WELLINGTON (Reuters) - New Zealand Rugby and the Canterbury Crusaders have launched an investigation into two separate incidents in Cape Town last week that have seen allegations of homophobic and unsocial behaviour levelled at the Super Rugby team's players.
Crusaders players, including All Blacks winger George Bridge, were accused of directing homophobic slurs and gestures at patrons at a fast food restaurant over the weekend.
In a separate incident, the team's flyhalf Richie Mo'unga, also an All Black, was alleged to have spat beer at people at a night-spot earlier in the week.
The three Crusaders players embroiled in the restaurant incident "strongly refuted" allegations of homophobia, the team said on Monday, while coach Scott Robertson played it down as a misunderstanding over a 'selfie'.
But with witnesses coming forward to criticise the players on local radio, New Zealand Rugby said it had launched a probe.
"The allegations that have been made about players, in two different incidences, are very serious," New Zealand Rugby's Chief Rugby Officer Nigel Cass said in a statement on Tuesday.
"These allegations are about abuse, inappropriate and offensive behaviour, and we do not tolerate this.
"At the same time, the players are refuting the details of the claims made. Because the nature of these allegations is serious, it is important that we carefully look at these claims without prejudice or assumptions."
Crusaders CEO Colin Mansbridge said on Tuesday the players involved were "distraught about the accusations" and continued to refute them.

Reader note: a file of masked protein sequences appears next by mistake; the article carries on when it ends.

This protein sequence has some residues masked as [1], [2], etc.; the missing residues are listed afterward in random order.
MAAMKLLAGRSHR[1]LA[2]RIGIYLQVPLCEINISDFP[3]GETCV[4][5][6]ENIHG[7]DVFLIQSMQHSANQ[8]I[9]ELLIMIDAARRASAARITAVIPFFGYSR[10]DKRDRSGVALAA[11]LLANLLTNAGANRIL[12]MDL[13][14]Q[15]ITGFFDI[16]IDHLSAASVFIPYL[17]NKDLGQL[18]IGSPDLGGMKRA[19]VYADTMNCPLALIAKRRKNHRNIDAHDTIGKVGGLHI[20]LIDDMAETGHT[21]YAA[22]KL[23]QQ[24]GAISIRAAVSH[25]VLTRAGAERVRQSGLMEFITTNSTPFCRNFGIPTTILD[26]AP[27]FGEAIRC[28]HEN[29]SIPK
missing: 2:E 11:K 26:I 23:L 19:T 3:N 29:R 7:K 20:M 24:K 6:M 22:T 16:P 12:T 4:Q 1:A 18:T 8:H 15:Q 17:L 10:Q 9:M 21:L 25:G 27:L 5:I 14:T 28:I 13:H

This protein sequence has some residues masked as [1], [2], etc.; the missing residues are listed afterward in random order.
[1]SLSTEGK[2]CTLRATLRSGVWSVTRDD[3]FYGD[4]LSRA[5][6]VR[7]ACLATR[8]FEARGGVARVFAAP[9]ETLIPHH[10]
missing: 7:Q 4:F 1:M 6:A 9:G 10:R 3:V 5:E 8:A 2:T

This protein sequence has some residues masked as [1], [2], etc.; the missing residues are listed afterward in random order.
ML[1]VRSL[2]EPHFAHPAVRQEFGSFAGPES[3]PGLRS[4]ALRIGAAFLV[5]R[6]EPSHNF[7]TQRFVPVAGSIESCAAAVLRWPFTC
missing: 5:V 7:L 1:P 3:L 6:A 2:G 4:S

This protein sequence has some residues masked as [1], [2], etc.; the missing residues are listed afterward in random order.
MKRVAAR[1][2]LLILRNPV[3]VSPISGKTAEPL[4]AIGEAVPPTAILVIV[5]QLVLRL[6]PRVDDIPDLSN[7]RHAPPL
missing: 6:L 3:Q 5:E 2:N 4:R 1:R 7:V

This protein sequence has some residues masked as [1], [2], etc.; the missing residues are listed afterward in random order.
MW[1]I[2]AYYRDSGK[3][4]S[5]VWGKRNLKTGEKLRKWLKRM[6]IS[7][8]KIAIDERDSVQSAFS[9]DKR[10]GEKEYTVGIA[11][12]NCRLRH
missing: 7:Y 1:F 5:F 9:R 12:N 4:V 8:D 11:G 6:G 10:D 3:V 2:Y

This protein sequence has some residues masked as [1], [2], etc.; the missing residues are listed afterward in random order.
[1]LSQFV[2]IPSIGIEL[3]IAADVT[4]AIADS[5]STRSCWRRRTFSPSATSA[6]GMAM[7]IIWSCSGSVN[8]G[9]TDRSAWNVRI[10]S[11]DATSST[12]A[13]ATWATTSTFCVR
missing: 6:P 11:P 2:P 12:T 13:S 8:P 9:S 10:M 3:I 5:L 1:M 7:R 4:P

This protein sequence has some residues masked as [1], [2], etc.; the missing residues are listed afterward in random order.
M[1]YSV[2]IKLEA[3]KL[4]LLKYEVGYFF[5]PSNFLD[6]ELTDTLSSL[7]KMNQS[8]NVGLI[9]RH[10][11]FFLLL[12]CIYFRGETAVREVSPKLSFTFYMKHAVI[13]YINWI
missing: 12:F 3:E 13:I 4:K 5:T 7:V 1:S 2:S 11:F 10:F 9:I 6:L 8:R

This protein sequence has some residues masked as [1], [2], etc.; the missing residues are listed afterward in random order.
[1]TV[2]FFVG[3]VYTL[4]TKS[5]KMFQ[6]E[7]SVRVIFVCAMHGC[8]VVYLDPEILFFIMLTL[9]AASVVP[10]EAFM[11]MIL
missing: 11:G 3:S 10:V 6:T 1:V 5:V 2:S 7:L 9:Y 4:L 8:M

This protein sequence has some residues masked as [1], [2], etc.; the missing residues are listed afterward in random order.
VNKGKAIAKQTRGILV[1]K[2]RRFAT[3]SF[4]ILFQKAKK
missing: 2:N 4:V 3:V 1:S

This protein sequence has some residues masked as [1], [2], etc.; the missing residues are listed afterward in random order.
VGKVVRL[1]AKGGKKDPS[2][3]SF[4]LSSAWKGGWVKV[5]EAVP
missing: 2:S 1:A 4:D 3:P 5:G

"Clearly the right thing to do is to formalise the investigation into these matters, which would allow both sides to be heard."
'SELFIE GONE WRONG'
Crusaders coach Robertson defended his players late on Monday after arriving back from South Africa.
He said Bridge had wanted a photo with one of the patrons at the restaurant.
"There was no interaction with anyone else," Robertson told local media.
"That's where the misinterpretation came. A selfie gone wrong, really."
On Monday, a local Twitter user posted an account of the incident that accused the players of being "physically intimidating" and mocking his friends with high-pitched voices and homophobic gestures.
"Where it is now is amazing to us. As a team and as a culture, our values have been strong," said Robertson.
"We understand what's happened across the ditch (in Australia) and it's in the forefront of our mind. We've talked about it as a group."
On Friday, Australia fullback Israel Folau had his four-year contract terminated for posting on social media that hell awaited "drunks, homosexuals, adulterers" and others.
A Cape Town man who identified himself as a friend of the accusers told New Zealand media that he had asked one of the players why he was filming his friend with his mobile phone.
"He then said, 'Well, we look funny'," the man, who only gave his first name as Jeremy, told Radio New Zealand.
"I am speaking for the queer community of South Africa and Cape Town in voicing that we are tired of these experiences."
Following reports of the restaurant incident, a woman came forward to accuse Mo'unga of spitting beer on her and her friends.
She told Radio New Zealand that Mo'unga had apologised to her the next day when she contacted him via Instagram.
Radio New Zealand posted a screenshot of Mo'unga's apology in which he admitted to being drunk.
"Obviously was intoxicated and should've gone home long before that stage, I'm sorry to you and your friends and want to assure you I don't condone that behaviour and am sorry about that," the post said.
(Reporting by Ian Ransom in Melbourne; Editing by Greg Stutchbury)